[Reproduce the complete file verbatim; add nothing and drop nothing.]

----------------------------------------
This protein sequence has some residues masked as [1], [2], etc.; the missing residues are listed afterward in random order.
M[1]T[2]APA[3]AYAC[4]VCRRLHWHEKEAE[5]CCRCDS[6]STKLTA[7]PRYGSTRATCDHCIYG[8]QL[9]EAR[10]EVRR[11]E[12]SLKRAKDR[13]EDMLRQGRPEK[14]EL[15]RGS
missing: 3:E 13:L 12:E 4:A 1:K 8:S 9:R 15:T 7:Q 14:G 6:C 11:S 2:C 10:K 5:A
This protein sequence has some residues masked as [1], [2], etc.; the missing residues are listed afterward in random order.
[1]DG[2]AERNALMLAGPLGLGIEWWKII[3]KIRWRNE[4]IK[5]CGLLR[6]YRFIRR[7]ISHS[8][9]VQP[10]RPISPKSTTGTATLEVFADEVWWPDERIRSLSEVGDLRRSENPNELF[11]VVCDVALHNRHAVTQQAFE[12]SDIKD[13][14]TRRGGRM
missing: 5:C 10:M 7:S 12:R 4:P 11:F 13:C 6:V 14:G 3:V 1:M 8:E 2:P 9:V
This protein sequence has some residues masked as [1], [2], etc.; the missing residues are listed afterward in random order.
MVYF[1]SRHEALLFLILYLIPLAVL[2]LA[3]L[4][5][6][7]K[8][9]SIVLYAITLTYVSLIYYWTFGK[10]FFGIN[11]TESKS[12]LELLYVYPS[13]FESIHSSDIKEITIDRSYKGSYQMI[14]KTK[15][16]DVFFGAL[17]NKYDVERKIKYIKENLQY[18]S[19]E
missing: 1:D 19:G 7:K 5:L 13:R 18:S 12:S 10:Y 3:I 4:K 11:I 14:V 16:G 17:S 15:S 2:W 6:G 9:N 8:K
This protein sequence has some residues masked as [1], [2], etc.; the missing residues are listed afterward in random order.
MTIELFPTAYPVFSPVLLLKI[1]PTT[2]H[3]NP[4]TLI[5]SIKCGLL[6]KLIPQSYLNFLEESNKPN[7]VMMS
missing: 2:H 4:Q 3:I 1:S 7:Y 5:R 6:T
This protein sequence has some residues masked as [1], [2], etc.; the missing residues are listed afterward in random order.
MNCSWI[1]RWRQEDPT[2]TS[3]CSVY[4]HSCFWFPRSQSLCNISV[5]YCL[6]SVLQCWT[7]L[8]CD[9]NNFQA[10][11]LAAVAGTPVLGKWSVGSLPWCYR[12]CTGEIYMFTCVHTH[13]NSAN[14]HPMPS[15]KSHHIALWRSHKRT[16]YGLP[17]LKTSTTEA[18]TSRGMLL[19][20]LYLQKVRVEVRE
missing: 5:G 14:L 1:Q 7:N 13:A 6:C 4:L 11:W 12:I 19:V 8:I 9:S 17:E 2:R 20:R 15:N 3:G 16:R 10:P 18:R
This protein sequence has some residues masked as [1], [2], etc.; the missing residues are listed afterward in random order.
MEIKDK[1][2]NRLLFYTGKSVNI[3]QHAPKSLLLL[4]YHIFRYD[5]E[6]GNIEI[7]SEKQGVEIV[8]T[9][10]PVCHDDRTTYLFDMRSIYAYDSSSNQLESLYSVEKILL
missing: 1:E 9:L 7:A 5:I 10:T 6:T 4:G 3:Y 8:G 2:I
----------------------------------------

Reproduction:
This protein sequence has some residues masked as [1], [2], etc.; the missing residues are listed afterward in random order.
M[1]T[2]APA[3]AYAC[4]VCRRLHWHEKEAE[5]CCRCDS[6]STKLTA[7]PRYGSTRATCDHCIYG[8]QL[9]EAR[10]EVRR[11]E[12]SLKRAKDR[13]EDMLRQGRPEK[14]EL[15]RGS
missing: 3:E 13:L 12:E 4:A 1:K 8:S 9:R 15:T 7:Q 14:G 6:C 11:S 2:C 10:K 5:A
This protein sequence has some residues masked as [1], [2], etc.; the missing residues are listed afterward in random order.
[1]DG[2]AERNALMLAGPLGLGIEWWKII[3]KIRWRNE[4]IK[5]CGLLR[6]YRFIRR[7]ISHS[8][9]VQP[10]RPISPKSTTGTATLEVFADEVWWPDERIRSLSEVGDLRRSENPNELF[11]VVCDVALHNRHAVTQQAFE[12]SDIKD[13][14]TRRGGRM
missing: 5:C 10:M 7:S 12:R 4:P 11:F 13:C 6:V 14:G 3:V 1:M 8:E 2:P 9:V
This protein sequence has some residues masked as [1], [2], etc.; the missing residues are listed afterward in random order.
MVYF[1]SRHEALLFLILYLIPLAVL[2]LA[3]L[4][5][6][7]K[8][9]SIVLYAITLTYVSLIYYWTFGK[10]FFGIN[11]TESKS[12]LELLYVYPS[13]FESIHSSDIKEITIDRSYKGSYQMI[14]KTK[15][16]DVFFGAL[17]NKYDVERKIKYIKENLQY[18]S[19]E
missing: 1:D 19:G 7:K 5:L 13:R 18:S 12:S 10:Y 3:I 4:K 11:I 14:V 16:G 17:S 15:S 2:W 6:G 9:N 8:K
This protein sequence has some residues masked as [1], [2], etc.; the missing residues are listed afterward in random order.
MTIELFPTAYPVFSPVLLLKI[1]PTT[2]H[3]NP[4]TLI[5]SIKCGLL[6]KLIPQSYLNFLEESNKPN[7]VMMS
missing: 2:H 4:Q 3:I 1:S 7:Y 5:R 6:T
This protein sequence has some residues masked as [1], [2], etc.; the missing residues are listed afterward in random order.
MNCSWI[1]RWRQEDPT[2]TS[3]CSVY[4]HSCFWFPRSQSLCNISV[5]YCL[6]SVLQCWT[7]L[8]CD[9]NNFQA[10][11]LAAVAGTPVLGKWSVGSLPWCYR[12]CTGEIYMFTCVHTH[13]NSAN[14]HPMPS[15]KSHHIALWRSHKRT[16]YGLP[17]LKTSTTEA[18]TSRGMLL[19][20]LYLQKVRVEVRE
missing: 5:G 14:L 1:Q 7:N 13:A 6:C 4:L 11:W 12:I 19:V 8:I 9:S 17:E 2:R 20:R 15:N 3:G 16:R 10:P 18:R
This protein sequence has some residues masked as [1], [2], etc.; the missing residues are listed afterward in random order.
MEIKDK[1][2]NRLLFYTGKSVNI[3]QHAPKSLLLL[4]YHIFRYD[5]E[6]GNIEI[7]SEKQGVEIV[8]T[9][10]PVCHDDRTTYLFDMRSIYAYDSSSNQLESLYSVEKILL
missing: 1:E 9:L 7:A 5:I 10:T 6:T 4:G 3:Y 8:G 2:I